Condo Damage Caused By Contractors Hired By The HOA: Who Pays?

Condo Damage Caused By Contractors Hired By The HOA: Who Pays?For those who live in a condo, they know that there are numerous advantages that come with this living arrangement. Living in a condo means that other people are going to be responsible for landscaping and common areas while homeowners are still able to build equity in the home.

At the same time, the HOA has quite a bit of power and one of the biggest concerns that people might have involves who pays for the damage in the event that something in the building has been damaged. There are a few important points to keep in mind.

Roof Replacement Contractors

Sometimes, the HOA might hire contractors to work on the roof. During this process, there might be a leak that develops in the roof. This could leak through and damage condos that are on the top floor of the building. This could damage the kitchen ceiling. The association might try to get out of paying to fix certain damages.

It is important to note that those who live in a condo building buy into everything that goes along with ownership. This includes the management and the contractors that are hired by the manager.

Read The Document Carefully

When people move into a condo building, there are certain bylaws they agree to follow. Sometimes, this packet might state that the unit owner is responsible for any damage to a unit that is caused by the association. The bylaws usually state something along the lines of “unit owners need to have homeowner’s insurance.” In this case, the insurance carrier should help the unit owner cover some of the costs of the repairs.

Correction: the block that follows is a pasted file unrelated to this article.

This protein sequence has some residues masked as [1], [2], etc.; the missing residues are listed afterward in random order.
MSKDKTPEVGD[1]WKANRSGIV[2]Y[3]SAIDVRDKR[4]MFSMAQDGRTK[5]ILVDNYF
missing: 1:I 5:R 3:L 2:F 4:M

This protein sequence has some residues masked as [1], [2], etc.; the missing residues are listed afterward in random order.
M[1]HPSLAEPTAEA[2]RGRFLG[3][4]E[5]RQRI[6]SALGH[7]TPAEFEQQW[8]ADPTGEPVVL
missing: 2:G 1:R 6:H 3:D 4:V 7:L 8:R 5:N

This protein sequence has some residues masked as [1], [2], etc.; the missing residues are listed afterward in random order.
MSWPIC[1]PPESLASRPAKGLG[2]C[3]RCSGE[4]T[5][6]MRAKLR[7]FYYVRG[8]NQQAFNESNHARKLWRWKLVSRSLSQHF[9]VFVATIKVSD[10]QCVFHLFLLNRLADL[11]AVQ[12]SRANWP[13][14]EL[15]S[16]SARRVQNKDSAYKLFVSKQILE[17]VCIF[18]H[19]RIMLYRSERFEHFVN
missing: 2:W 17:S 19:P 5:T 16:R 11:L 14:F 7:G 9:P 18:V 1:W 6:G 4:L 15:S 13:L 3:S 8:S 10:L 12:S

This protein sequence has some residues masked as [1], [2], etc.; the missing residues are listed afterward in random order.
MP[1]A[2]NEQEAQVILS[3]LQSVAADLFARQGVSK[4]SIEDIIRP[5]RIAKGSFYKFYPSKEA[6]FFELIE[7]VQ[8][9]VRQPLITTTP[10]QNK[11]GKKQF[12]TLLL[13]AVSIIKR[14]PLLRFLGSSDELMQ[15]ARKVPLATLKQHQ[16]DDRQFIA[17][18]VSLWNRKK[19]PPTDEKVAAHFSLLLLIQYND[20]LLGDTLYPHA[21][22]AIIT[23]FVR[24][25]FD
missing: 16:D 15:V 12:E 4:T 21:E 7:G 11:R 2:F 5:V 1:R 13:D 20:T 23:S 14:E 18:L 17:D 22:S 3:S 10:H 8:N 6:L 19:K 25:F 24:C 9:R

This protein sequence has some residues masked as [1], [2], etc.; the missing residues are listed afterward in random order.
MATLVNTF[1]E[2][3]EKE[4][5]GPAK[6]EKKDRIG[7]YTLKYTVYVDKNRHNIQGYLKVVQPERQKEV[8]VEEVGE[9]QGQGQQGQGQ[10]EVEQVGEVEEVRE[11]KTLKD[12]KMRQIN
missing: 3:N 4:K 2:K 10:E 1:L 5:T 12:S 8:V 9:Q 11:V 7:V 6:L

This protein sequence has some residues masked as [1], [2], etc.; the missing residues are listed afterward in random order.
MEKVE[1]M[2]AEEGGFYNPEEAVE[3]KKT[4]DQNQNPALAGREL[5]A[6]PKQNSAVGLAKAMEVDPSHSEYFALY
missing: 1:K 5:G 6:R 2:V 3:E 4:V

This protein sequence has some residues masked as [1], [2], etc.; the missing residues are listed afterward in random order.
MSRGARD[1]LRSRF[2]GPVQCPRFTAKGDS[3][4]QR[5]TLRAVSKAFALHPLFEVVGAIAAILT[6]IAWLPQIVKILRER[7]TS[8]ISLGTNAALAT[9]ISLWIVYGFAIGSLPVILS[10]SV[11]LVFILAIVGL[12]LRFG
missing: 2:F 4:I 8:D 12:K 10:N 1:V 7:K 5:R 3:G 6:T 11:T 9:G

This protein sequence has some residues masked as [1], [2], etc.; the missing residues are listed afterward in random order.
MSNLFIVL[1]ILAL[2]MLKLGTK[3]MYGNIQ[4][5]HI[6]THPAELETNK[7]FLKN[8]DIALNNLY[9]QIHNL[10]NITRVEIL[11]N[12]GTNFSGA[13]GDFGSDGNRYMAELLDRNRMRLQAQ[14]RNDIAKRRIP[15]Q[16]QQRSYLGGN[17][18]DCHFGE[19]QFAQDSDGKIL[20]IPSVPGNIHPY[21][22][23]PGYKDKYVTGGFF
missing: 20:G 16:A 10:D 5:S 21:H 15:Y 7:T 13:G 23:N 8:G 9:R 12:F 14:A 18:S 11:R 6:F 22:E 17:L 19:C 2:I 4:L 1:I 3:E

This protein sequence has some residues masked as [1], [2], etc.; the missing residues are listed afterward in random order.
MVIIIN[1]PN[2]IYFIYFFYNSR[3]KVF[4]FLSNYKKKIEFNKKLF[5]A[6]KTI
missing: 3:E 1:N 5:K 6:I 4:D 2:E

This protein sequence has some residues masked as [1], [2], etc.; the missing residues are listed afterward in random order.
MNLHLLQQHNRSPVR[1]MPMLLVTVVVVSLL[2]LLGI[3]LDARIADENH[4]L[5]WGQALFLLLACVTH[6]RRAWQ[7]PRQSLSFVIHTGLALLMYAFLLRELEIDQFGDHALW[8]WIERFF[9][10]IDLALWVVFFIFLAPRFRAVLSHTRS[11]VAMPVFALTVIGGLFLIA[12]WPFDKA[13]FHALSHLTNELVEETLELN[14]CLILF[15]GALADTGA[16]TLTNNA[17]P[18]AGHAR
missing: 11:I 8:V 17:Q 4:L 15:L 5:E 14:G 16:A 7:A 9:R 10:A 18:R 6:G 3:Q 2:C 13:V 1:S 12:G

If the condo docs are drafted in this manner, then the unit owner is responsible for the repairs even though the contractor caused the damage.

File An Insurance Claim

While this might not sound like a perfect solution, the unit owner might still not have to pay for the damages. This is why unit owners need to have home insurance. The next step should be to file a claim with the home insurance company. This claim might be able to cover the cost of the repairs that were caused by the contractors hired by the HOA.

HOA : The Role Of Homeowners Associations In Housing Communities

Homeowners Associations (HOA)Homeowners associations (HOA) are legal corporations formed by a real estate developer to market, to manage, and to sell homes and lots in a residential subdivision.

They’re most commonly formed for condominiums and planned urban developments (PUDs), a category which includes suburban communities. 

HOA Articles of Incorporation typically grant developers privileged voting rights in governing the association during its infancy, while providing the means for the developer to exit financial and legal responsibility for the organization, transferring ownership to the homeowners of the association.

This transfer typically occurs after a predetermined number of units have been sold — often two-thirds of the available lots and/or units.

Each homeowners association enforces its own governing documents in the form of restrictive covenants, by-laws, architectural guidelines and regulations. Together, the “rules” of an HOA are meant to define the community standards for the purpose of protecting property values.

Restrictive covenants vary widely from homeowners association to homeowners association. Covenants may include guidelines on issues as varied as where parking is permissible; planned architectural improvements; and, landscaping.

HOAs often enforce these common restrictive covenants, among others :

  • •Boats, utility trailers, RVs, and commercial vehicles may not be parked in driveways and streets
  • Homes may not be painted in “loud” colors
  • Yard signage may not be political in nature, nor defamatory
  • Lawn care must be performed routinely to prevent overgrowth
  • For condos with balconies, towels and clothing may not be draped on railing

For homes governed by an HOA, membership in the homeowners association is a condition of purchase; buyer are not permitted to opt-out.

Homeowners associations make their by-laws available upon request to existing, governed homeowners and will often make by-laws available to prospective home buyers as well. Review community guidelines before buying into a building or neighborhood, and before beginning a home improvement project. It’s important to know what actions are permissible and what actions are not.

In addition, most mortgage lenders require HOA by-laws as part of the mortgage approval process.